1957  Gretsch White Penguin semi-solid guitar.

+ This 57 Penguin has a rare 54-55 fixed arm Bigsby vibrato added.

$114,500.00

SALE $94,500.00

LIMITED TIME OFFER 

How Eleven, or Twelve Gretsch guitars, built to impress,
Became one of the world's most valuable guitars in human history.


------------------------- BEGIN CUT TEXT FROM ARTICLE DISCOVERED WHEN RESEARCHING w JAY SCOTT------------------------------

The White Penguin, like the Moderne, (The White Penguin) was a promotional showpiece that was never put into production. As many as a dozen may have been built between 1955 and '58, and all eventually disappeared, prompting some to dub it "The Maltese Penguin." When Mandolin Brothers found and sold one for $70,000 in 1992, it set a benchmark in terms of price. "We broke the world's record for the sale of a fretted instrument not previously owned by a deceased superstar," says Mandolin's Stanley Jay. The high price made the search for the remaining examples even more intense.
   "I'd just gotten back from Florida," Jay Scott remembers, "and in my mailbox was a letter from a guy in Philly and a photo of a White Penguin. It was beautiful, like a rococo musical instrument with a totem on the headstock. So I called him up. Turns out he's Italian, and I'm Italian, and he's telling me about this guitar that was his father's, and he starts crying when he talks about selling it.
   "Then he says he knows that Mandolin Brothers sold one for $70,000 and he says, 'I got to get the big eight-O.' So I called Scott Chinery, who told me to check it out. I did and Scott bought it for $80,000, plus my validation fee."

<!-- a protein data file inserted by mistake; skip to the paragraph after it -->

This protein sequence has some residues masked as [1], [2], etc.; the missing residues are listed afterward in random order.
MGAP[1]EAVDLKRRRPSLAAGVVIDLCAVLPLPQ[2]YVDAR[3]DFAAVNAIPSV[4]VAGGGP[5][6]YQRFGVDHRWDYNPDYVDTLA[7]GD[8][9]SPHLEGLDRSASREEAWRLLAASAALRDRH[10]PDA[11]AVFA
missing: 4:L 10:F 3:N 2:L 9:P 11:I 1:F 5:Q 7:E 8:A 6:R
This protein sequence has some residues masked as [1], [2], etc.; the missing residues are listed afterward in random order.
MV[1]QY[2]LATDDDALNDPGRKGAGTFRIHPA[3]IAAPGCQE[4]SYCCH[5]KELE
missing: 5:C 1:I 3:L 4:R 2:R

Chinery continues the story. "I bought a White Penguin, which is the rarest Gretsch guitar -- a legendary instrument. It had been sitting under this guy's bed for years. It probably cost about $200 new. Now it's valued at $120,000. At one point we produced a series of posters to publicize the collection, and since I also happened to own a Batmobile, the pairing seemed like a natural."

   The most famous "missing" guitar (until 1993 when it was obtained by Mandolin Brothers and sold to Chinery for $150,000) was the D'Angelico Teardrop New Yorker. Larry Wexler recalls the day he first saw it: "The family of the owner, who had died some time before, came in with a plain-looking gig bag for an appraisal. When I opened the bag, I just stood there, amazed. I couldn't believe what I was actually looking at. I mean, nobody I knew had ever seen anything like it."

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all images © vintage gretsch.  No reproduction without express written permission. © 2016

First photo taken outdoors, color is faded and aged / antique white.  Flash photos make finish look bright white.

the reason this guitar isn't $150,000.00 (USD) is becuase this instrument was oversprayed white in the 60's.  It was said to be repainted by Gretsch for free due to flaking off white paint that is common on vintage white Penguins.  If you have seen the two (2) "DOW" Penguins,  the finish is falling, or flaking apart, in large geometric pieces. Some luthiers speculate this was since Gretsch didn't want to use a dark grey primer under white finsih.  Penguins, are in all actuality, 11 to 12 rare Prototype Guitar. Some other old Gretsch information says these were made for the annual NAMM show...to "show-off" a special "eye-catching" Gretsch for the NAMM atendees. If so, I think it's fair to conclude, without any question whatsoever, hey Fred, it worked!

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In Fred we trust.

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